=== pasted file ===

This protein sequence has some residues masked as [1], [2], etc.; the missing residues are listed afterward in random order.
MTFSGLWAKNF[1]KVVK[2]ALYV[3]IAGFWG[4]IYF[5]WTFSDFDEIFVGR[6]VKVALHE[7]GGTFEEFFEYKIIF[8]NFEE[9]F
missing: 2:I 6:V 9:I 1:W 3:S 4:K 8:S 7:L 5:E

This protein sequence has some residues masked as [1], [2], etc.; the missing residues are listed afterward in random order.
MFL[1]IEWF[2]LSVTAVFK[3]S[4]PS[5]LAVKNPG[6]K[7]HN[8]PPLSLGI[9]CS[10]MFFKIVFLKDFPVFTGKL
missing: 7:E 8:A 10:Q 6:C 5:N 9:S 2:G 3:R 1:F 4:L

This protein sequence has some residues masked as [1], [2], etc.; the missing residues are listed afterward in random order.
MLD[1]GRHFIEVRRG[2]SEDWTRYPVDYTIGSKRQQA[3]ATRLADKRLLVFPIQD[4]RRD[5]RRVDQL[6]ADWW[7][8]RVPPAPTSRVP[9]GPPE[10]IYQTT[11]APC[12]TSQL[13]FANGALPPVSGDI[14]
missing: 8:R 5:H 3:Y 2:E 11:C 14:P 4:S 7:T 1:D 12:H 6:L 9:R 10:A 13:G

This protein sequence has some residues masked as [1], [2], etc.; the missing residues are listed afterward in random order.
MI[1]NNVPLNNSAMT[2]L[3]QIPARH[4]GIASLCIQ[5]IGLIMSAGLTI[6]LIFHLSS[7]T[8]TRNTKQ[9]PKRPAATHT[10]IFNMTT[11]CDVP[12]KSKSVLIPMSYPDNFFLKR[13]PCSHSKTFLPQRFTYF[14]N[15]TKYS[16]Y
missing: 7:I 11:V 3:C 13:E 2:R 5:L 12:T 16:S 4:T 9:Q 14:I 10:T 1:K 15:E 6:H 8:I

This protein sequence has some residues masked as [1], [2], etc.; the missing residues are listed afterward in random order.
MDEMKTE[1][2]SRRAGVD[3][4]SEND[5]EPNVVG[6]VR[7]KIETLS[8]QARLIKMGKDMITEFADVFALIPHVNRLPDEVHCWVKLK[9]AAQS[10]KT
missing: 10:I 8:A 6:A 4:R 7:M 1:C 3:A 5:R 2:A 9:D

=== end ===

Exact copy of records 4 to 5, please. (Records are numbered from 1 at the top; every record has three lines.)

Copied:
This protein sequence has some residues masked as [1], [2], etc.; the missing residues are listed afterward in random order.
MI[1]NNVPLNNSAMT[2]L[3]QIPARH[4]GIASLCIQ[5]IGLIMSAGLTI[6]LIFHLSS[7]T[8]TRNTKQ[9]PKRPAATHT[10]IFNMTT[11]CDVP[12]KSKSVLIPMSYPDNFFLKR[13]PCSHSKTFLPQRFTYF[14]N[15]TKYS[16]Y
missing: 7:I 11:V 3:C 13:E 2:R 5:L 12:T 16:S 4:T 9:Q 14:I 10:T 1:K 15:E 6:H 8:I

This protein sequence has some residues masked as [1], [2], etc.; the missing residues are listed afterward in random order.
MDEMKTE[1][2]SRRAGVD[3][4]SEND[5]EPNVVG[6]VR[7]KIETLS[8]QARLIKMGKDMITEFADVFALIPHVNRLPDEVHCWVKLK[9]AAQS[10]KT
missing: 10:I 8:A 6:A 4:R 7:M 1:C 3:A 5:R 2:A 9:D